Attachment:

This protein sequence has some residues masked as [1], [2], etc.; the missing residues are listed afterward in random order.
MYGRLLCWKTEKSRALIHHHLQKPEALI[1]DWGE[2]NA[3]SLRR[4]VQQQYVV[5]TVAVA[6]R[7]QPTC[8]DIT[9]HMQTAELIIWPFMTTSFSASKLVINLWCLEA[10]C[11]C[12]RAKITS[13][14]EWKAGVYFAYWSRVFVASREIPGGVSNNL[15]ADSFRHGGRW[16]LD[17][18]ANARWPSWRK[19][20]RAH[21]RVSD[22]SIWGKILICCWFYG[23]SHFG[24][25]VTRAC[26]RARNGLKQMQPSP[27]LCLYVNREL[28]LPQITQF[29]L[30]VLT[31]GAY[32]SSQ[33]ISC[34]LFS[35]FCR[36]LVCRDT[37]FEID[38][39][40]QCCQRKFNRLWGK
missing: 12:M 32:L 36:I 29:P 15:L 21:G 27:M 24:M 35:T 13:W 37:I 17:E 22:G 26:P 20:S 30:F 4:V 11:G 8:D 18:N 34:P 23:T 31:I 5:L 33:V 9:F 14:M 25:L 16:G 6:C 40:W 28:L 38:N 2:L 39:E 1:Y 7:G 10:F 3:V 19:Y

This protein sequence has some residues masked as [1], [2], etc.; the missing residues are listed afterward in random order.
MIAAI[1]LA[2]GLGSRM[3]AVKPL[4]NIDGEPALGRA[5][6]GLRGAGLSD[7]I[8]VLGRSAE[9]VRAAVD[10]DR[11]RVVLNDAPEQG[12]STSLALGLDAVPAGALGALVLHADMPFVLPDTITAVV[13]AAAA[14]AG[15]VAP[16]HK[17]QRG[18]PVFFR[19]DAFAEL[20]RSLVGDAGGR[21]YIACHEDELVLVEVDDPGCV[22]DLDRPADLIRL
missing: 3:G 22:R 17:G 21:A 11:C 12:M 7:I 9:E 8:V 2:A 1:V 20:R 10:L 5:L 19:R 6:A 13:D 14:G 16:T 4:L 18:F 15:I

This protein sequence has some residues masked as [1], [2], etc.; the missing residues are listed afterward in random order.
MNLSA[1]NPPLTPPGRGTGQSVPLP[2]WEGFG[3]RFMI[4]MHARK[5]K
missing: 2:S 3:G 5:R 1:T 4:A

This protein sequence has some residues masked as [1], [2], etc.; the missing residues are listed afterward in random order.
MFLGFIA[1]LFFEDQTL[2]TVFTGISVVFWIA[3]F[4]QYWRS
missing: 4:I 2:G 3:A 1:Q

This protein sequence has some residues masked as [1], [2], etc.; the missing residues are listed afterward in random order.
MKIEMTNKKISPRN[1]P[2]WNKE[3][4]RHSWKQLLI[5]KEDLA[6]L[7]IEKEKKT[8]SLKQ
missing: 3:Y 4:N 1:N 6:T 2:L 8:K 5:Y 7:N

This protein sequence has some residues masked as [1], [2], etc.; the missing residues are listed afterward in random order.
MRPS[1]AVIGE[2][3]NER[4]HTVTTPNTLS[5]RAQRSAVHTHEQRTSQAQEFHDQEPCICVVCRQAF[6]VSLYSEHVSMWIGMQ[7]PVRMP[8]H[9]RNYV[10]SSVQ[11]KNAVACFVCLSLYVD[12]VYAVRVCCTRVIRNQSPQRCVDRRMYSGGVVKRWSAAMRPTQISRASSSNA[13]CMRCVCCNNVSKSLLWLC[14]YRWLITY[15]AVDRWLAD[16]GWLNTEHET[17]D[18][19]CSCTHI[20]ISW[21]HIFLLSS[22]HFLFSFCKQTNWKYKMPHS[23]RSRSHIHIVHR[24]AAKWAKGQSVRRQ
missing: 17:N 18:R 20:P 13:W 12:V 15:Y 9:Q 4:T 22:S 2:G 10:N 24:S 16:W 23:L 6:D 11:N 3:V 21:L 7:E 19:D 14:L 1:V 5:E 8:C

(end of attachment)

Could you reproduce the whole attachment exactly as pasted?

This protein sequence has some residues masked as [1], [2], etc.; the missing residues are listed afterward in random order.
MYGRLLCWKTEKSRALIHHHLQKPEALI[1]DWGE[2]NA[3]SLRR[4]VQQQYVV[5]TVAVA[6]R[7]QPTC[8]DIT[9]HMQTAELIIWPFMTTSFSASKLVINLWCLEA[10]C[11]C[12]RAKITS[13][14]EWKAGVYFAYWSRVFVASREIPGGVSNNL[15]ADSFRHGGRW[16]LD[17][18]ANARWPSWRK[19][20]RAH[21]RVSD[22]SIWGKILICCWFYG[23]SHFG[24][25]VTRAC[26]RARNGLKQMQPSP[27]LCLYVNREL[28]LPQITQF[29]L[30]VLT[31]GAY[32]SSQ[33]ISC[34]LFS[35]FCR[36]LVCRDT[37]FEID[38][39][40]QCCQRKFNRLWGK
missing: 12:M 32:L 36:I 29:P 15:L 21:G 27:M 24:M 35:T 13:W 37:I 17:E 22:G 26:P 20:S 30:F 4:V 11:G 8:D 18:N 34:P 23:T 31:I 5:L 33:V 9:F 14:M 25:L 16:G 6:C 40:W 28:L 38:N 2:L 39:E 1:Y 7:G 10:F 3:V 19:Y

This protein sequence has some residues masked as [1], [2], etc.; the missing residues are listed afterward in random order.
MIAAI[1]LA[2]GLGSRM[3]AVKPL[4]NIDGEPALGRA[5][6]GLRGAGLSD[7]I[8]VLGRSAE[9]VRAAVD[10]DR[11]RVVLNDAPEQG[12]STSLALGLDAVPAGALGALVLHADMPFVLPDTITAVV[13]AAAA[14]AG[15]VAP[16]HK[17]QRG[18]PVFFR[19]DAFAEL[20]RSLVGDAGGR[21]YIACHEDELVLVEVDDPGCV[22]DLDRPADLIRL
missing: 3:G 22:R 17:G 21:A 11:C 12:M 7:I 9:E 8:V 2:A 1:V 20:R 10:L 5:L 19:R 6:A 13:D 14:G 16:T 4:L 18:F 15:I

This protein sequence has some residues masked as [1], [2], etc.; the missing residues are listed afterward in random order.
MNLSA[1]NPPLTPPGRGTGQSVPLP[2]WEGFG[3]RFMI[4]MHARK[5]K
missing: 2:S 3:G 5:R 1:T 4:A

This protein sequence has some residues masked as [1], [2], etc.; the missing residues are listed afterward in random order.
MFLGFIA[1]LFFEDQTL[2]TVFTGISVVFWIA[3]F[4]QYWRS
missing: 4:I 2:G 3:A 1:Q

This protein sequence has some residues masked as [1], [2], etc.; the missing residues are listed afterward in random order.
MKIEMTNKKISPRN[1]P[2]WNKE[3][4]RHSWKQLLI[5]KEDLA[6]L[7]IEKEKKT[8]SLKQ
missing: 3:Y 4:N 1:N 6:T 2:L 8:K 5:Y 7:N

This protein sequence has some residues masked as [1], [2], etc.; the missing residues are listed afterward in random order.
MRPS[1]AVIGE[2][3]NER[4]HTVTTPNTLS[5]RAQRSAVHTHEQRTSQAQEFHDQEPCICVVCRQAF[6]VSLYSEHVSMWIGMQ[7]PVRMP[8]H[9]RNYV[10]SSVQ[11]KNAVACFVCLSLYVD[12]VYAVRVCCTRVIRNQSPQRCVDRRMYSGGVVKRWSAAMRPTQISRASSSNA[13]CMRCVCCNNVSKSLLWLC[14]YRWLITY[15]AVDRWLAD[16]GWLNTEHET[17]D[18][19]CSCTHI[20]ISW[21]HIFLLSS[22]HFLFSFCKQTNWKYKMPHS[23]RSRSHIHIVHR[24]AAKWAKGQSVRRQ
missing: 17:N 18:R 20:P 13:W 12:V 15:Y 9:Q 4:T 22:S 2:G 10:N 24:S 16:W 23:L 6:D 11:N 3:V 21:L 7:E 19:D 14:L 1:V 5:E 8:C